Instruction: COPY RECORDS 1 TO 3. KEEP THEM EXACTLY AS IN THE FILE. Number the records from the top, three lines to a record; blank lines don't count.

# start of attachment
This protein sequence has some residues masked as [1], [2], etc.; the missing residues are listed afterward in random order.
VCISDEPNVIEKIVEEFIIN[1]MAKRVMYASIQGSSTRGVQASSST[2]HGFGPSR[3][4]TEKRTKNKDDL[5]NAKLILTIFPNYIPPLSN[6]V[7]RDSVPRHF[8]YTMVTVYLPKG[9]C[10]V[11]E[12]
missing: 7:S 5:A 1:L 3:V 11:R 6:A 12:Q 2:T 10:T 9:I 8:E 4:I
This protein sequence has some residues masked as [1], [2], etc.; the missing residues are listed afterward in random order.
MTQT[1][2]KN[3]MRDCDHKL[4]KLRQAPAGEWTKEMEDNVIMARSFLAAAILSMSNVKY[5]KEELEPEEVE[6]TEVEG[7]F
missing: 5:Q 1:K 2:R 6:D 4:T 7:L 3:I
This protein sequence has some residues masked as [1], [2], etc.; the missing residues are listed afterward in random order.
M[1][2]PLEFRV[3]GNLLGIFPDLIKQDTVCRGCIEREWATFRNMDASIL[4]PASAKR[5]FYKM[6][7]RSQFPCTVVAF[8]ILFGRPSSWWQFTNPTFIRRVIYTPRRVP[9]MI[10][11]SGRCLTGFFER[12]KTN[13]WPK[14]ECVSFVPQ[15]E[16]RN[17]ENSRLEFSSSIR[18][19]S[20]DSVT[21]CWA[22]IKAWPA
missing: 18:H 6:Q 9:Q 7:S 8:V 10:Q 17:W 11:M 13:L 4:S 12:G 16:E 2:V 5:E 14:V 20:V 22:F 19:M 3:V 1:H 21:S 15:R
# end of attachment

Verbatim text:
This protein sequence has some residues masked as [1], [2], etc.; the missing residues are listed afterward in random order.
VCISDEPNVIEKIVEEFIIN[1]MAKRVMYASIQGSSTRGVQASSST[2]HGFGPSR[3][4]TEKRTKNKDDL[5]NAKLILTIFPNYIPPLSN[6]V[7]RDSVPRHF[8]YTMVTVYLPKG[9]C[10]V[11]E[12]
missing: 7:S 5:A 1:L 3:V 11:R 6:A 12:Q 2:T 10:T 9:I 8:E 4:I
This protein sequence has some residues masked as [1], [2], etc.; the missing residues are listed afterward in random order.
MTQT[1][2]KN[3]MRDCDHKL[4]KLRQAPAGEWTKEMEDNVIMARSFLAAAILSMSNVKY[5]KEELEPEEVE[6]TEVEG[7]F
missing: 5:Q 1:K 2:R 6:D 4:T 7:L 3:I
This protein sequence has some residues masked as [1], [2], etc.; the missing residues are listed afterward in random order.
M[1][2]PLEFRV[3]GNLLGIFPDLIKQDTVCRGCIEREWATFRNMDASIL[4]PASAKR[5]FYKM[6][7]RSQFPCTVVAF[8]ILFGRPSSWWQFTNPTFIRRVIYTPRRVP[9]MI[10][11]SGRCLTGFFER[12]KTN[13]WPK[14]ECVSFVPQ[15]E[16]RN[17]ENSRLEFSSSIR[18][19]S[20]DSVT[21]CWA[22]IKAWPA
missing: 18:H 6:Q 9:Q 7:S 8:V 10:Q 17:W 11:M 13:L 4:S 12:G 16:E 2:V 5:E 14:V 20:V 22:F 19:M 3:V 1:H 21:S 15:R